Japan Geoscience Union Meeting 2019

Presentation information

[J] Oral

S (Solid Earth Sciences ) » S-MP Mineralogy & Petrology

[S-MP32] Deformed rocks, Metamorphic rocks and Tectonics

Wed. May 29, 2019 9:00 AM - 10:30 AM A08 (TOKYO BAY MAKUHARI HALL)

convener:Yumiko Harigane(Geological Survey of Japan, National Institute of Advanced Industrial Science and Technology (AIST)), Yoshihiro Nakamura(Geological Survey of Japan, National Institute of Advanced Industrial Science and Technology), Chairperson:Yoshihiro Nakamura(産総研), Yumiko Harigane(産総研)

9:00 AM - 9:15 AM

[SMP32-01] Argon release mechanism of deformed phengite

*Tetsumaru Itaya1 (1.Engineering Geology Center, Hiruzen Institute for Geology and Chronology)

Keywords:deformation of phengite, duration of deformation, in-situ Ar-Ar ages, exhumation rate, argon release mechanism, effective diffusion length scale

The author has proposed the argon release from phengites in HP-UHP metamorphic rocks by their ductile deformation in the exhumation and cooling of the metamorphic sequences to explain the relationships between K-Ar phengite ages and the metamorphic grade since Itaya and Takasugi (1988). This argon release hypothesis has not been accepted for 20 years until Nuong et al. (2008) described the age (K-Ar phengite)-temperature-structure relations in the Ishigaki high-pressure schist belt, southern Ryukyu Arc, Japan. Its main reason would be that the argon release mechanism is vague. Recently, the author made its mechanism clear in the literature that is in submission to journal. This paper will focus on the argon release mechanism of deformed phengites.
Cosca et al. (2011) described the effect of deformation on radiogenic argon retentivity from high pressure experiments (10kb and 600 °C over a period of 29 hours, giving ca. 10% shortening) performed on rock samples of peraluminous granite containing euhedral muscovite and biotite. Intragrain in-situ 40Ar/39Ar analyses for deformed muscovite provided 309 to 264 Ma, consistent with 0-16 % argon loss relative to the undeformed muscovite (311 Ma). They interpreted that the reduction in the effective diffusion length scale in naturally deformed rocks occurs most probably through productions of mesoscopic and submicroscopic defects such as stacking faults. The extreme size reduction of phengite observed at domains close to the rigid garnet in pelitic schists of the Sanbagawa belt are identical to the reduction in the effective diffusion length scale described by Cosca et al. (2011), likely enhancing the argon release. The Sanbagawa pelitic schists suffered extremely long deformation (longer than 31 million years) during the exhumation and had the extremely slow exhumation rate (slower than 0.7 mm/y). In this case, the phengite could grow up with “Ostwald ripening phenomenon” consuming the extremely fine-grained phengite close to the rigid garnet. The size reduction and “Ostwald ripening” growth would continue to become final stage of static phengite crystal size (0.02-0.06 mm in width and 0.4-1.0 mm in length) observed in matrix. During these processes phengite could experience chemical change depending on local bulk chemistry under the P/T conditions changing from moment to moment during the exhumation, making heterogeneous chemistry. On the other hand, Lago di Cignana UHP unit in western Alps suffered relatively quick deformation (shorter than 5 million years) during the exhumation and had the extremely fast exhumation rate (15 - 26 mm/y). In this case, the phengite crystals could record heterogeneously deformed domains in a crystal as well as among the grains, resulting in heterogeneous argon release. In fact, the laser step heating 40Ar/39Ar analyses of single phengite crystal in the UHP schists of Lago di Cignana provided significantly irregular age spectrum in comparison with the phengite from the Sanbagawa schists of which the age spectra show the perfect plateau for both the phengite separates and a phengite crystal.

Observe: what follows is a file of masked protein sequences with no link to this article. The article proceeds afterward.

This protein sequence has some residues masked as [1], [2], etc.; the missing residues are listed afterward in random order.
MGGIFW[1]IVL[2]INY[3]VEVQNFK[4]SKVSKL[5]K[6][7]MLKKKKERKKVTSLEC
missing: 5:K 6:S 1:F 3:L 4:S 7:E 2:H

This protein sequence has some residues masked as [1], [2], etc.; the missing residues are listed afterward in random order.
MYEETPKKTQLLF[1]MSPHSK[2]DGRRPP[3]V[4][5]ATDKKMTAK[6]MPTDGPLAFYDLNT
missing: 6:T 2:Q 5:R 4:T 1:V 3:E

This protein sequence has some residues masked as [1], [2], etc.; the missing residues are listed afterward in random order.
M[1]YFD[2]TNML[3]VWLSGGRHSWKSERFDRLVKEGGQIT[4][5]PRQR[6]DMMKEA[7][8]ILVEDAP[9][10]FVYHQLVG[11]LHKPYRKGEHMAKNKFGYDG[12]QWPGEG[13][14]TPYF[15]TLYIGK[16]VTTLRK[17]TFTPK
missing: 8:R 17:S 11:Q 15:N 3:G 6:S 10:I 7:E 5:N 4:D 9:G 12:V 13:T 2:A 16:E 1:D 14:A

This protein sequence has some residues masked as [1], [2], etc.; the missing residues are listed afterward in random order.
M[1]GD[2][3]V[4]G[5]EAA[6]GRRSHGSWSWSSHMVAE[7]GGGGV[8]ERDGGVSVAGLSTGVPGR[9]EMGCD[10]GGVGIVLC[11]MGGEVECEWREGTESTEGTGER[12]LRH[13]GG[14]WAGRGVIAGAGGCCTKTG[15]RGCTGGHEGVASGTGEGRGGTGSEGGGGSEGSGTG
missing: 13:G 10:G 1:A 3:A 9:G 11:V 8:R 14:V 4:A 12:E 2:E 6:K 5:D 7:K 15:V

A muscovite in metagranitoid from Grand Paradiso Massif in western Alps yielded heterogeneous age values, giving 54 to 218 Ma (Beltrando et al., 2013). The dated points by the crystal edge are significantly younger than the ages in the part far from the edge. These features suggest that the submicrosopic defects occurring preferentially near the crystal edges are affected by the rubbing with other phases, enhancing preferentially the argon release.